Stones into Schools
by Greg Mortenson | 
REVIEWED BY SUE CORBETT
Picking up where Three Cups of Tea ended, Mortenson continues the story of his Central Asia Institute, which in 16 years has built 131 schools in remote reaches of Pakistan and Afghanistan. Stones opens cinematically, with horseback riders thundering up to Mortenson’s camp in the Hindu Kush in ’99. They’re from a region so isolated the only way to get building supplies in is by yak, and they have a request: Will Mortenson build them a school? The author, who has trouble saying no, knows it’s unfeasible—and that’s before the fallout from 9/11 and the ’05 Kashmir earthquake. Convinced the key to peace lies in educating women, he forges ahead anyway, dreaming of “a picket line of girls’ schools … [to] surround the Taliban.” Those inspired by Three Cups will revel in his continuing crusade.
by David Bianculli | 
REVIEWED BY CAROLINE LEAVITT
Before there was Stephen Colbert, there was the incendiary Smothers Brothers Comedy Hour, which aired between 1967 and ’69. Here TV critic Bianculli chronicles the rise of bass-playing straight man Dick, now 70, and his goofball brother Tom, 72. Together they lampooned racism, promoted antiwar politics and showcased controversial guests like Joan Baez, Pete Seeger and comedian Pat Paulsen, whom they launched half-seriously as an opponent to Richard Nixon in the ’68 presidential campaign. Lightning rods for ’60s discontent, the pair increasingly enraged censors until they were finally fired by CBS (they ultimately sued and won). A stunningly alive portrait of the ’60s and of two very different men (“You save the world, I’ll enjoy it,” said Dick) who “refused to shut up” and thereby made TV history.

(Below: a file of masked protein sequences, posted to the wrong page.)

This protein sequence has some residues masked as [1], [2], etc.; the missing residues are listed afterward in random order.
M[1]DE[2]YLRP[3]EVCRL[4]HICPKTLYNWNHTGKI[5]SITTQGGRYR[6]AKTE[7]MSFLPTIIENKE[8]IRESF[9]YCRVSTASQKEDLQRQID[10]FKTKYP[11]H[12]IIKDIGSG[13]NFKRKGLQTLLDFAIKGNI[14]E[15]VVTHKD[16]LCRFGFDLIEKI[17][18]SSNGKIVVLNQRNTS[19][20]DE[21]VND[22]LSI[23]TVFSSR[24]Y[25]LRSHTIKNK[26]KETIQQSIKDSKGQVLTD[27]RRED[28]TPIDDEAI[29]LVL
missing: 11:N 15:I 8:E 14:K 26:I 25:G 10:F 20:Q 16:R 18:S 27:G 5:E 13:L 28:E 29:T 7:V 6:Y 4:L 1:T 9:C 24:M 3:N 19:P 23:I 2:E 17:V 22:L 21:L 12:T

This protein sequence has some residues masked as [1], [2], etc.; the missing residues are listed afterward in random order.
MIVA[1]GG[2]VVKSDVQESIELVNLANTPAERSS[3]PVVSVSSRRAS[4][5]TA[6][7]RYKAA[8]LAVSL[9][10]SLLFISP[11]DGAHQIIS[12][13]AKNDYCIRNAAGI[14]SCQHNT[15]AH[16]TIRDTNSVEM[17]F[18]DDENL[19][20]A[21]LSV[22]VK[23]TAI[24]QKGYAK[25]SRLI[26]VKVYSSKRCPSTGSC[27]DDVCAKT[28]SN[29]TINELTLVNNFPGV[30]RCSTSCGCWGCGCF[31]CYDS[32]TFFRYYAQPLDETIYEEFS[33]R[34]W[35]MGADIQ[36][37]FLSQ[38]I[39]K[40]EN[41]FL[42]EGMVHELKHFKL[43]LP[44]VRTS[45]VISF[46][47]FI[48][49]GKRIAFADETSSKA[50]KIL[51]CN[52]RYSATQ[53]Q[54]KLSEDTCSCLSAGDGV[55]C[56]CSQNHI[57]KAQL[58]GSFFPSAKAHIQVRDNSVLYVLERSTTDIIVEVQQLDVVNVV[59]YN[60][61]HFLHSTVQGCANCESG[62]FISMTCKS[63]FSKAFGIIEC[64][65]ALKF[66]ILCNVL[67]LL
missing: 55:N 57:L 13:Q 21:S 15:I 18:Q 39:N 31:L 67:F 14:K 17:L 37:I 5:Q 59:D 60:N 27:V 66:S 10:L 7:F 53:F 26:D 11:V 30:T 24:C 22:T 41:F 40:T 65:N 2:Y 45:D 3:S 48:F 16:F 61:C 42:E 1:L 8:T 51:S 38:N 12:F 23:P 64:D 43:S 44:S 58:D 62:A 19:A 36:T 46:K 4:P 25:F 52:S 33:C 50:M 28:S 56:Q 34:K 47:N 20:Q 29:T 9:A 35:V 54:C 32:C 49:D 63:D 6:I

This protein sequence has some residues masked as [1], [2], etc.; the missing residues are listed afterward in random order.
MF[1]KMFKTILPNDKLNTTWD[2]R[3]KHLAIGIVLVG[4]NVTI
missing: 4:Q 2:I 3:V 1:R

Why My Third Husband Will Be a Dog
by Lisa Scottoline | 
REVIEWED BY MICHELLE GREEN
Known for her snappy legal thrillers, the irresistible Scottoline is the protagonist in this collection of columns written for the Philadelphia Inquirer. Twice divorced, she’s an unsinkable character who finds the fun in emergency-room visits, holiday shopping and Spanx. Her accomplices: A rogues’ gallery of pets and “extraordinary ordinary” women including her daughter (a promising writer), mom and loyal friends Franca and Laura. (“If I killed somebody, they would show up with shovels and Hefty bags.”) Scottoline savors every last bit of her life, and so will you.